Are You Doing Remarketing For Your College All Wrong?

woman looking at digital ads on her smartphone

Especially for continuing education and online programs, sequential remarketing can be a game-changer to increase applications and enrollments. But if you’re doing it incorrectly, you will waste resources and overspend marketing dollars. And you could also alienate the very students you hope to attract. Are you doing digital remarketing well—or all wrong?


Sequential remarketing

Sequential remarketing occurs when you tag a visitor who comes to your website or landing page with a browser-based piece of code or “cookie.” You can then follow that potential student as they travel across the internet with branded messaging to keep their interest and remind them of all you have to offer. What’s more, you can—and should—tailor the ads you serve them based on actions they take, and where they are in the enrollment funnel.


Common mistakes colleges make

A cookie can be priceless. Or nothing but worthless crumbs. If you use cookies to bombard users with ads and information they just don’t care about, they’ll remember your school’s brand for all the wrong reasons. They will inevitably avoid your institution and its programs.

Another error schools frequently make is to send similar messaging, over and over and over again. Even if you alter the images and change up the text a bit, if the ad has the same messaging or looks too similar to a last effort, it will be ignored. And soon it will become virtually invisible to the user.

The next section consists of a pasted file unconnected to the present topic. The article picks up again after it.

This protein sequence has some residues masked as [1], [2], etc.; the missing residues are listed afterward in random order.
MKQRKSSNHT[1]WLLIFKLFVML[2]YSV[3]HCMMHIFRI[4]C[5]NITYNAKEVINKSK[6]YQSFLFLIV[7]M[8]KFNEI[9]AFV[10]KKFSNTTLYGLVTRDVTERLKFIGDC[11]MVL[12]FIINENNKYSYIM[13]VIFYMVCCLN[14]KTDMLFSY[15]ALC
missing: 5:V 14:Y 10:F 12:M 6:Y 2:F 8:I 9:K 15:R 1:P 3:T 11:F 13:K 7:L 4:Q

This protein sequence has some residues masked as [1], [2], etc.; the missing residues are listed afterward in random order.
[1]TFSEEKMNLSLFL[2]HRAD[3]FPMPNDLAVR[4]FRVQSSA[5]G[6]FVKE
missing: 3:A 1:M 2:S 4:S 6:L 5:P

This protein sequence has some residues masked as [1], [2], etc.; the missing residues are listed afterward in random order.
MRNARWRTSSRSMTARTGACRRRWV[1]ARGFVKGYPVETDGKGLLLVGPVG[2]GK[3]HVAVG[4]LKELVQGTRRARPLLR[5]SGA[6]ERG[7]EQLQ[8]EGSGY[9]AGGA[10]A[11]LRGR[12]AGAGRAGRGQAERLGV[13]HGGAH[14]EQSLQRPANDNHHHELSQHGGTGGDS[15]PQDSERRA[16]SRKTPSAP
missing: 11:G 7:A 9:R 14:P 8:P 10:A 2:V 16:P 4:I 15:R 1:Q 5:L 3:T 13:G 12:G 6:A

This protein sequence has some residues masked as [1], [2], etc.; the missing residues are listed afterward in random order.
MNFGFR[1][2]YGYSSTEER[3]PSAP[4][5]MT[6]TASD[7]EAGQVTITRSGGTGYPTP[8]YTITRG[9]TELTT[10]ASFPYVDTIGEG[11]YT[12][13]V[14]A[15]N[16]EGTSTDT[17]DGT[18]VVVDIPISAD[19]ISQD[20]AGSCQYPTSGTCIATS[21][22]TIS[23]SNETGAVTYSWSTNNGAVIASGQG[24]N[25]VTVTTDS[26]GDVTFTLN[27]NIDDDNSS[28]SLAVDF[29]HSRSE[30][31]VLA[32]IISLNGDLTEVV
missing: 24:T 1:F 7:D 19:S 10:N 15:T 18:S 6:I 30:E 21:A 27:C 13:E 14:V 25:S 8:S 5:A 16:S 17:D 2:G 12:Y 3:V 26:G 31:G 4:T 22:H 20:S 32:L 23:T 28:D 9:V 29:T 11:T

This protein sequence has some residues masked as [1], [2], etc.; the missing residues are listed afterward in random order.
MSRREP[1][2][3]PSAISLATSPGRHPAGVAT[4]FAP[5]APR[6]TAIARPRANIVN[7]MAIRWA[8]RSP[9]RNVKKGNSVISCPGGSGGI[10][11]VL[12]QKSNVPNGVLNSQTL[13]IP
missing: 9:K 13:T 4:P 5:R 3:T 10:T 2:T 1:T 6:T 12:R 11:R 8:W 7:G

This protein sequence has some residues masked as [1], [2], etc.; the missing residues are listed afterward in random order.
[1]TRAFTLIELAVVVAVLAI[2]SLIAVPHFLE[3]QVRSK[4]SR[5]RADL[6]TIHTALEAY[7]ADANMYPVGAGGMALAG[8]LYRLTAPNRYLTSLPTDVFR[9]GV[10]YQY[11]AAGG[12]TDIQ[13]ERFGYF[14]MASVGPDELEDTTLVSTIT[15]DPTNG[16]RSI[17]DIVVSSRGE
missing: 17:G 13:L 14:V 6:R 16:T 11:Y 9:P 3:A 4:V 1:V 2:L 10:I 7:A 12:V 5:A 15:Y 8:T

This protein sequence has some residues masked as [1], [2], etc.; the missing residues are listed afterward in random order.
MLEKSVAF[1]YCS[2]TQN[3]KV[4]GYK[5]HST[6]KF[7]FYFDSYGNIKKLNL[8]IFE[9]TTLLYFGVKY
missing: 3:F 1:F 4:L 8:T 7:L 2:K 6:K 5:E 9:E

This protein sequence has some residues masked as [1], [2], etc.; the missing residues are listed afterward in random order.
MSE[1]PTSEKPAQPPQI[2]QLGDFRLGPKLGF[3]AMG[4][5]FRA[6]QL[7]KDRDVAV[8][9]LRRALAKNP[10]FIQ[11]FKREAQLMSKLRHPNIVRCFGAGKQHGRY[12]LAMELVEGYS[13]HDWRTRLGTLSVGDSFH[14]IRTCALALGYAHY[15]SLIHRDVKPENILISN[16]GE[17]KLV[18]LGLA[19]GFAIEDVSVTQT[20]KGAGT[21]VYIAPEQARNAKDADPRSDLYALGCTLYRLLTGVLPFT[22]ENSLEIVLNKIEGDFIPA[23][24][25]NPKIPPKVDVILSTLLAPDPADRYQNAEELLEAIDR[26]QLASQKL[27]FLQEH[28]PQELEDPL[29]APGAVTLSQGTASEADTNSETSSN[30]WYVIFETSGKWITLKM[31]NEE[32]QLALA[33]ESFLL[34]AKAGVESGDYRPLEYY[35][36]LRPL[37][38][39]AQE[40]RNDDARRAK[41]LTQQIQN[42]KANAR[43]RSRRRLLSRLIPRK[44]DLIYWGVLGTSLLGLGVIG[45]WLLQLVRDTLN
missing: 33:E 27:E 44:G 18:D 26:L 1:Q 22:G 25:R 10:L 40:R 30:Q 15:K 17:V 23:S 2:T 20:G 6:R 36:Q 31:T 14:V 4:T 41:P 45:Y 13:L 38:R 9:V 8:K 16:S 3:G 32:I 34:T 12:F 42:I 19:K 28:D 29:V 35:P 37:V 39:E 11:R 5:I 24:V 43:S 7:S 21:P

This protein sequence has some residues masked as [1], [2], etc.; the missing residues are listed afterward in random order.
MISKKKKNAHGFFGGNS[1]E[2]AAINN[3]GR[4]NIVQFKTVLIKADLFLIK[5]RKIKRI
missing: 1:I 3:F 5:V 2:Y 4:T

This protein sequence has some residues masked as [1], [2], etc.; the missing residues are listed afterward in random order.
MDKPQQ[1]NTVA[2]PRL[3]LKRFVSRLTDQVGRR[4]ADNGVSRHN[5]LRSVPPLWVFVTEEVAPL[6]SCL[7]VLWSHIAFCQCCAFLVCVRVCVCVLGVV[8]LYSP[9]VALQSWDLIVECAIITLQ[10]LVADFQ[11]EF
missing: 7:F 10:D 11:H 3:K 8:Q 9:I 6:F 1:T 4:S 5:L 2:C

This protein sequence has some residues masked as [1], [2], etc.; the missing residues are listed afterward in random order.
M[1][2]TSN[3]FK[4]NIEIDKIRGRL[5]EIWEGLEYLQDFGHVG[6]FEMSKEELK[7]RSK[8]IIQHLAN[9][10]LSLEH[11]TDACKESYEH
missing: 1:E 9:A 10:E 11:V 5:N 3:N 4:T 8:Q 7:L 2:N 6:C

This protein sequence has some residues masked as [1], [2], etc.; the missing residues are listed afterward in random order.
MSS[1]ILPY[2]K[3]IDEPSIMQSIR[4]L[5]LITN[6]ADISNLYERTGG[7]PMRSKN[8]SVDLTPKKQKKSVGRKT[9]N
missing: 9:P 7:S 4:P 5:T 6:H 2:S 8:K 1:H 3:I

How to remarket right:

Pay attention to the page(s) the user visits. If the only page a user hit was your homepage, you may be limited in your remarketing endeavors. On the other hand, if they went from the homepage to a program-specific page, you’re golden. Take advantage of their path along the way. Did they want to know about admission requirements, financial aid, campus life? What do they care about and how can you create ads that match their needs?

Create a campaign timeline that is in for the long haul. You’re not selling shoes so your cookie campaign period needs to be much longer than a month or two. The Google Display Network allows you to extend your cookie period up to 540 days. This long lifecycle is especially impressive for higher ed where students can talk all 540 days to come to a decision about where they’ll attend. Depending on where your prospect is in the enrollment funnel, you may want to take advantage of the full allowable length. And remember, good remarketing is a marathon, not a sprint, so don’t expect to break through the tape in the first minutes of the race. Also, be sure to use a frequency cap so potential students do not get shown multiple ads a day.

Target effectively

Just because someone clicked on your site doesn’t mean they are likely to apply and enroll. Hone your targeting based on such considerations as demographics and geographic location. If you know that 85 percent of your on-campus students are in-state enrollees, consider limiting your spend and ad targeting accordingly.

It’s also important to pay attention to the actions those prospective students take. Did they come to your site looking for an online program? Serve ads about what you offer online. Did they click on an ad about financial aid? When they drop on your landing page explaining FAFSA, make sure to note where they may be in their decision-making process and adjust the ads you feed them accordingly. Segment your audience by their needs, not yours.

Use sequential stage remarketing

Placing the right message in front of the right audience at the right time is what sequential remarketing is all about. Plan campaigns out so you know what ads you’ll serve in the first days, weeks, and months after a user’s initial click on your site or ad. Be certain to vary the content as they travel about the internet and through the enrollment funnel.

If you’d like to learn about marketing and remarketing for higher education, ask the experts at ESM Digital. We have been helping institutions of higher education meet and exceed their enrollment goals for more than a decade. Learn more now.

~Linda Emma